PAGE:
There's a similar cart next in line and this guy has more simit and the Turkish drink, ayran. We both drink ayran but choose to have tea this morning instead. This cart is a bit fancier than the su borek vendors because it is wood framed and painted green. The vendor has covered it all around with a green tarp so it appears to have an awning over it with serrated edges. Many of these units are decorated in multiple colors making them very unique to the vendor. The su borek guy has his whole unit painted white, tricycle and all, nothing fancy, simply utilitarian.
Now, the next cart is the one of the tea man; this is a unit with four bicycle wheels under it and about four by six feet with a frame built atop the platform over the wheels. The cart has a tarp roof and sides built again on a house design. The tarps are made to roll to the top and they are tied in place. This guy has chosen to use both blue and green tarps and has exposed three sides of his unit, leaving one side as a windbreak. Along the open side is the business part of the cart, the unit for boiling water and making the tea; this too has a propane tank for the heating element. On one open end of the cart he has a large plastic jug with water (air temperature) for cleaning his glasses. No soap here, he simply rinses the small tea glasses as they are returned to him, he runs his fingers around the inside of the glass and it's done. This is probably a twenty-second process - a little water run from the jug, a swish of the fingers, the water is thrown in the street and the job is done; next customer please! The other end of the cart is for the glasses (these are the little tulip tea glasses very prevalent here) stacked upside down to drain, the ever-colorful hard plastic saucers, the little tin spoons and the tin container full of sugar cubes. This guy also has a good number of stools packed on his cart for patrons to sit on. He has more business than most so he too has more stools than the others; some have no stools at all, no matter everyone shares what they have. I'm sure these guys have been coming together for years.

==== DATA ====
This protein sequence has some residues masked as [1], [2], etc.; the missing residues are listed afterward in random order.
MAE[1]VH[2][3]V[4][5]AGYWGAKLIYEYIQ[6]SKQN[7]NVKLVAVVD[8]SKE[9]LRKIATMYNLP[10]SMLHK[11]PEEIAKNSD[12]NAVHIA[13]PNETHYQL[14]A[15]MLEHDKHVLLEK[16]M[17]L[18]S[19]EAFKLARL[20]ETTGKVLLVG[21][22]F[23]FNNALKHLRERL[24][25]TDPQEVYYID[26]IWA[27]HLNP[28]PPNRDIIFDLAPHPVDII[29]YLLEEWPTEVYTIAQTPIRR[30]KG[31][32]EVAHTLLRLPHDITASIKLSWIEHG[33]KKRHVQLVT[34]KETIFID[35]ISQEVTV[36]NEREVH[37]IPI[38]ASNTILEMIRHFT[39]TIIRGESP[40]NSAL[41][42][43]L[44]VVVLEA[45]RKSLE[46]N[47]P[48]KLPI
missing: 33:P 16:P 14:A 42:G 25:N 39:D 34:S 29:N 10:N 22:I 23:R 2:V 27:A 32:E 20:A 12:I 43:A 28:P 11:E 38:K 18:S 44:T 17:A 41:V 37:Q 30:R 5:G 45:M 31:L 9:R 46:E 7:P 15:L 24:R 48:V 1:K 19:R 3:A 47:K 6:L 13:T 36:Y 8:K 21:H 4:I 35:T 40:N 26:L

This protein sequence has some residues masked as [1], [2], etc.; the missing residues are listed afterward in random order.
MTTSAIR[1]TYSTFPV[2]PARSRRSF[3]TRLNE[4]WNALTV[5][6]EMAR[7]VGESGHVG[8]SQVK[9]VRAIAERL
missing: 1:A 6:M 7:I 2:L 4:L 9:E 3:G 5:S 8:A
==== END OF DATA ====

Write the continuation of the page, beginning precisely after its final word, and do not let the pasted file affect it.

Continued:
As we arrive in this collection of vendors one of them quickly scurry about getting us three stools to use; this is done even before we fully arrive because they know we're headed their way. We each sit on one and use the third as a table. These stools are maybe a foot square, have four legs and stand maybe a foot high; very interesting little seats to say the least. However, we are seated and we enjoy our morning snack with tea! We actually have a second tea before we go. Our seating is on the patio in front of our favorite carpet shop right next to the street.
The vendors are all sitting around on similar stools having tea and socializing with each other and with those customers who stop by to get something. Carol is the only woman around. The guys sitting around us are local business people, cab drivers for the alley and employees about to go into the base to work. This is a very social climate and most of the guys are smoking and drinking tea.
We're very pleased to be a part of this scene and we're accepted without question.
We spend about an hour and enjoy the morning very much. We greet and many gentlemen
we know greet us and the hour passes far too quickly.